From Wikipedia, the free encyclopedia
Original author(s)Tryton
Developer(s)Cédric Krier and the Tryton community
Initial release17 November 2008; 15 years ago (2008-11-17)
Stable release
7.0 / 31 October 2023; 5 months ago (2023-10-31)[1]
Written inPython, JavaScript
Operating systemBSD, Linux, Mac OS X, Windows
Available in25 languages
List of languages
Bulgarian, Catalan, Chinese (Simplified), Czech, Dutch, English, French, German, Hungarian, Italian, Polish, Portuguese, Russian, Slovenian, Spanish, Lao, Estonian, Turkish, Finnish, Ukrainian, Persian, Finish, Indonesian, Lithuanian, Romanian
TypeBusiness software, ERP, CRM, Accounting
As of2022-09-03

Tryton is a three-tier high-level general purpose computer application platform on top of which is built an enterprise resource planning (ERP) business solution through a set of Tryton modules. The three-tier architecture consists of the Tryton client, the Tryton server and the database management system (mainly PostgreSQL).


The platform, along with the official modules, are free software, licensed under the GPL-3.0-or-later license.[2]

Modules and functional coverage[edit]

The official modules provide a coverage of the following functional fields:[3]

  • Financial accounting
  • Sales
  • Inventory & Stock
  • Analytic accounting
  • CRM
  • Purchasing
  • Supply chain
  • Manufacturing Resource Planning
  • Shipping
  • Project management
  • Subscription management
  • Third party integration

Full documentation of the modules and functionalities is available at the official documentation site.[4]

Technical features[edit]

The client and the server applications are written in Python, the client uses GTK+ as graphical toolkit. Both are available on Linux, OS X, and Windows.[5] A web client also exists written in JavaScript using jQuery and Bootstrap and is named sao.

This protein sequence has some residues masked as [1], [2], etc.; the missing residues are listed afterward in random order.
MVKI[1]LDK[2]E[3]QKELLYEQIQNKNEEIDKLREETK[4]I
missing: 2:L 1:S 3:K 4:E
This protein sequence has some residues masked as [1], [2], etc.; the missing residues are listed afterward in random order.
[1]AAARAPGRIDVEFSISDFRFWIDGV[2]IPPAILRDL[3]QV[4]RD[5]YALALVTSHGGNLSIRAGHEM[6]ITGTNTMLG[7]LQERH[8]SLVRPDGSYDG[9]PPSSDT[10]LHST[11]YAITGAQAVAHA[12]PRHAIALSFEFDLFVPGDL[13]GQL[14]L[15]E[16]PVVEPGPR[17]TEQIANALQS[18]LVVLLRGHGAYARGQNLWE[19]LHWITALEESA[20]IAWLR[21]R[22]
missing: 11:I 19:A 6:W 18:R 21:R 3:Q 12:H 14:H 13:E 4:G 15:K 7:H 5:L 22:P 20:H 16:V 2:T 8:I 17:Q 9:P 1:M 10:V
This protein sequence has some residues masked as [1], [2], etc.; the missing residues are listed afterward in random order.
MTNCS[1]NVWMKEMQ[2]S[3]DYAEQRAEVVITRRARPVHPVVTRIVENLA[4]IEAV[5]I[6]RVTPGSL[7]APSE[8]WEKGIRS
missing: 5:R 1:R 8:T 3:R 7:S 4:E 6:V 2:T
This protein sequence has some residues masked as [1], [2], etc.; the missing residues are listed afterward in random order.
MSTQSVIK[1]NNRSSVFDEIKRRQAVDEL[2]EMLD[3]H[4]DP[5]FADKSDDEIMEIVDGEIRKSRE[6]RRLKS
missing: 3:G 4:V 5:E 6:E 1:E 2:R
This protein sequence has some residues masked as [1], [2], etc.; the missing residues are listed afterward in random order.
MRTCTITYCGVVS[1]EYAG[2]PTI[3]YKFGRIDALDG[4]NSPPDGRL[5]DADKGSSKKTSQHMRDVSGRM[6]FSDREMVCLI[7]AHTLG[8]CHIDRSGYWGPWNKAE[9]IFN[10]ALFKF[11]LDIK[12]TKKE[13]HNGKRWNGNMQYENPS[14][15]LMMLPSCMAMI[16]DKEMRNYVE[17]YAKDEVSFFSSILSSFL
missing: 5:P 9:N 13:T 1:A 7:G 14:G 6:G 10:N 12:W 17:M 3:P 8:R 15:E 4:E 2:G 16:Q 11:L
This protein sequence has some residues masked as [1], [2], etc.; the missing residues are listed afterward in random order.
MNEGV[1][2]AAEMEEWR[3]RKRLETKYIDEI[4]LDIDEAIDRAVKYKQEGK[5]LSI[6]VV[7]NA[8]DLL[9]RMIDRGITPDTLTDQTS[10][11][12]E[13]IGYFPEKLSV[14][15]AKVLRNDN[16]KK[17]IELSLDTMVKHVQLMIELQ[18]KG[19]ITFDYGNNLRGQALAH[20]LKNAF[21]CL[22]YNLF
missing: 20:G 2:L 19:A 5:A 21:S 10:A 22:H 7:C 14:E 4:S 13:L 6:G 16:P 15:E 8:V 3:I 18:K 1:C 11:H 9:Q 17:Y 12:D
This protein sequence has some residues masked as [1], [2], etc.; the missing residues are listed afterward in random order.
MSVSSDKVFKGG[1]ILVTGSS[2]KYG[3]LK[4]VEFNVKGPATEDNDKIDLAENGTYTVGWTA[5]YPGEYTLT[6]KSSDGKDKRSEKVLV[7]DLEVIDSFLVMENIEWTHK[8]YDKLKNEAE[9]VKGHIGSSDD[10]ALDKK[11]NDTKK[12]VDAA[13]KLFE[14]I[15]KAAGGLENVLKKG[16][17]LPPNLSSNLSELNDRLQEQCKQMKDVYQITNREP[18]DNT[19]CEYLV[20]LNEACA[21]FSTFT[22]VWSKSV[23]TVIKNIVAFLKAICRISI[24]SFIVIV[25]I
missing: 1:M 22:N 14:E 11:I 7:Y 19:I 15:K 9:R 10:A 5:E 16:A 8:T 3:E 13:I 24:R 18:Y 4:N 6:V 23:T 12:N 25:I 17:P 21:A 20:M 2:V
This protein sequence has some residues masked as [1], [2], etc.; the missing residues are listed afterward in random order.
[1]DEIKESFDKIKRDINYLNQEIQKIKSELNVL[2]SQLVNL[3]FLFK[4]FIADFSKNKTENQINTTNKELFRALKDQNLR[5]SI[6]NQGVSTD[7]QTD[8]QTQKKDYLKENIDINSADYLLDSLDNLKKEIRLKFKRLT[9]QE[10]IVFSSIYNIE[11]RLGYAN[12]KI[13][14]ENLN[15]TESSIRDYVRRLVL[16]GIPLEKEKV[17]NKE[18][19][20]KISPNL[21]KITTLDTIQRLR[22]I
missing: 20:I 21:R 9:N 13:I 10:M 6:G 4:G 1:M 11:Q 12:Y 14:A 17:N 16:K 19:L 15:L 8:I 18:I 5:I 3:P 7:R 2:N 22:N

The kernel provides the technical foundations needed by most business applications. However it is not linked to any particular functional field hence constituting a general purpose framework:[6]

  • Data persistence: ensured by accessor objects called Models, they allow easy creation, migration and access to records.
  • User Management: the kernel comes with the base features of user management: user groups, access rules by models and records, etc.
  • Workflow Engine: allows users to activate a workflow on any business model.
  • Report Engine: the report engine is based on relatorio that uses ODT files as templates and generate ODT or PDF reports.
  • Internationalisation: Tryton is available in English, French, German, Spanish, Catalan, and Italian. New translations can be added directly from the client interface.
  • Historical data: data historization may be enabled on any business model allowing for example to get the list of all the past value of the cost price of any product. It also allows users to dynamically access historized record at any time in the past: for instance the customer information on each open invoice will be the ones of the day the invoice was opened.
  • Support for XML-RPC and JSON-RPC protocols.
  • Database independence is allowed thanks to the python-sql library and is used for testing with the SQLite backend.
  • Built-in automatic migration mechanism: it allows updating the underlying database scheme without any human manipulation. Migration is ensured from series to series (releases inside the same series do not require migration). This automation is possible because the migration process is taken into account and tested continually within the development.